What does it mean to party hard? For the Pittsburgh Penguins faithful it means watching their team tickle the twine, followed by Andrew W.K. blasting from the Consol Energy Center speakers. See, just a short time ago the Penguins lacked an identity when it came to a goal song. It was always the same generic, jock jam songs that you’ll hear in every arena in sports. That was until one fan decided that he’d attempt something that has never been accomplished before to my knowledge. He started what could be considered a Twitter revolution among Penguins’ fans and after realizing how persistent everyone was, the team obliged. So, who started all of this ruckus?
The voice of this movement can be found on Twitter at @psamp. You can also find his work at psamp.com, a fan blog covering a wide variety of Pittsburgh sports. And, in order to share this story with the masses I had to ask him specifically, what sparked the idea of “Party Hard” becoming the new goal song in Pittsburgh?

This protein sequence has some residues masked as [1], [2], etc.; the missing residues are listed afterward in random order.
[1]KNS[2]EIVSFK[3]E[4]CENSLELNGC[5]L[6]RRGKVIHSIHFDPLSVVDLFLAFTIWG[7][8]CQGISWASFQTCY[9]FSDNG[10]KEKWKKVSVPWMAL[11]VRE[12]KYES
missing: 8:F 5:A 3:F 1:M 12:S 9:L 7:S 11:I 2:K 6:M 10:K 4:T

“Superficially, I was tired of the Penguins’ continued use of inoffensive, basic worn-out jock jams as their goal song. With social media, teams have been able to show more and more personality. So while teams have used technology to advance how they’re perceived, it seemed counter-productive to keep trotting out the same media and jumbotron clips of the same cache of goal songs over and over. We’ve been beaten down by Kernkraft 400, or Song 2, or Rock & Roll Pt. 2, or Seven Nation Army, or any of those types. And in my mind it was only a matter of time until some team somewhere used Party Hard…it’s perfect. Sports arena music needed a makeover.”